Living in a warming world

This week Pat Ganase discusses the need to make changes in our own lives to adapt to climate change

Climate change scientists are monitoring and adjusting the predictions of global temperature rise upward. While the countries that signed to the Paris Agreement of 2015 are working to keep global temperature rise under 2 degrees Centigrade (3.6 degrees Fahrenheit), it is already anticipated that the rise may be higher.

Those monitoring the changing climate have observed that for even one-degree rise, the effects – increased precipitation, stronger deadlier storms forming over warming oceans - seem to be growing exponentially. This year’s hurricane season in the Atlantic may be considered evidence, although scientists are slow to conclude that one season may be part of a trend.

Ordinary citizens, however, must come to decisions about their homes, their livelihoods and protections for their families, in the face of higher storm events, greater flooding, and the effects these will surely have on coastal landscapes. It may seem that an individual, or community, even a country, by itself, is “farting against thunder” to believe that his/ her action might have an effect. However, the actions of individuals can coalesce into collective consciousness and inspire change.  

It is also hard to know whether the warming trend can actually be reversed, or only slowed. Even if we reduced or halted all major carbon producing activities, removed all plastics from our waste stream, do we know whether we have already passed the threshold of safety from deadly storms? Or will the earth, Mother Nature, whatever you call this planetary eco-system of which we are part, require time to assimilate the changes?

The question for the individual remains: how to survive in a world where there is increased incidence of severe storms and flooding; where there may be scarcities of fresh water and food. God may be a Tobagonian, but all it takes is one hurricane, one severe flood, one earthquake to take away our homes, to deprive us of shelter, food, water, safety and security.
Picturesque Charlotteville, north-west Tobago, was badly damaged by hurricane Flora in 1963.

In 1963, 54 years ago – outside the life span of half the population of Trinidad and Tobago - Flora passed over Tobago on its way to becoming a category 3 hurricane. In those days of limited detection (by radar) and even lower communications capability, the tropical storm which started off the coast of Africa (September 26) in the mid Atlantic, crossed Tobago late on September 30. Flora caused tides five to seven feet over normal, sank ships in Scarborough harbor, and brought rainfall so heavy that there was a mud slide from Mt Dillon to Castara. It is estimated the one third of the housing stock of Tobago was destroyed and 75% of forest trees in the Main Ridge Reserve were felled. Agriculture – especially cocoa and tree crops – were devastated and abandoned; a few of these cocoa estates are only now being rehabilitated.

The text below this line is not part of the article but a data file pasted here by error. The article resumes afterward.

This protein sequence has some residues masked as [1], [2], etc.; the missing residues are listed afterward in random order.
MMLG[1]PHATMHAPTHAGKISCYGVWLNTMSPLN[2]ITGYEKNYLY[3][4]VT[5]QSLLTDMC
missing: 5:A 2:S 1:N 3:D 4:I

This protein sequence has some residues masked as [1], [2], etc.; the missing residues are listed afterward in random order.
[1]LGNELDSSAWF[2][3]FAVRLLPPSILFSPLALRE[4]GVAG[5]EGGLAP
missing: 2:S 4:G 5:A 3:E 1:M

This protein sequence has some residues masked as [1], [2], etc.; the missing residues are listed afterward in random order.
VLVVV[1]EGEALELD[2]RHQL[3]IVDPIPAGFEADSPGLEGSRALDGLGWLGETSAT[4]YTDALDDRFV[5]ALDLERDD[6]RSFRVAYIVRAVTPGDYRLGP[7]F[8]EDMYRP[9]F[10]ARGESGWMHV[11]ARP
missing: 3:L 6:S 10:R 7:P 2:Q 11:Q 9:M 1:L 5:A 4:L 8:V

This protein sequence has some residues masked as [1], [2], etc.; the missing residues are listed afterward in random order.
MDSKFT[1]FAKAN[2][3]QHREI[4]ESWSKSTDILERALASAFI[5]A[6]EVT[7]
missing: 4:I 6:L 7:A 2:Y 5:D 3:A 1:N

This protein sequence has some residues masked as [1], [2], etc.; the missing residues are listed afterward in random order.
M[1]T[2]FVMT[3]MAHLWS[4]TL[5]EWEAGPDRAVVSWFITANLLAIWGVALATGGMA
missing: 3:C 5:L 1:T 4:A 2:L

Flora went on to drop some of the heaviest rainfall ever recorded in the islands of the Greater Antilles: Haiti and the Dominican Republic, Jamaica and Cuba.

Tobago knows the damage that can be inflicted by a one-in-a-hundred-years storm. Even though we may lie outside the statistical path of hurricanes, all it took was one outlier storm a few degrees south of the path to knock down the trees of the Main Ridge Reserve so that it would take another 25 years for the treeline to re-grow.

So what can we do for ourselves? What can we do collectively, as a community, an island, a nation? Should we consider different architecture (roofs that would not lift off in high winds for instance)? How should we protect the shoreline? Should we be thinking of bigger lifestyle changes? Here are some basic notes in case of storms and flooding. What more should we consider, and how should we now act.

A family plan includes:
Brief all members of your family about what they should do in an emergency: storm, earthquake or other disaster. If members are likely to be away from the home, what should they do. Figure out whether they might be safer in a school or public building than trying to return home. Make an emergency communication plan: what low tech methods might you have to use.

Assess the risk in and around your home: is the location prone to flooding? Are there tall trees around: ensure that branches are trimmed and maintained on a regular basis) Maintain your surroundings and the integrity of your house: clear drains and surrounding bush.
Identify a safe room: on the ground floor, is there a room (a bathroom for instance) that might be a place of safety.

Ensure that the plan includes the animals and pets in the household.

Do you live near the shore? On a hillside? Is there a building (school or church or solid structure) central to the community that might be safer than your home or the beach? Are there elderly persons in your home that might be better relocated before the storm?

If evacuation is necessary, where should the emergency shelters in your village or community be located? Get together with neighbours and determine your safe spots.

Create such a kit in a backpack or waterproof bag. Include flashlight, batteries, first aid supplies, critical documents (or copies), medications, cash. Update the kit on a regular basis.


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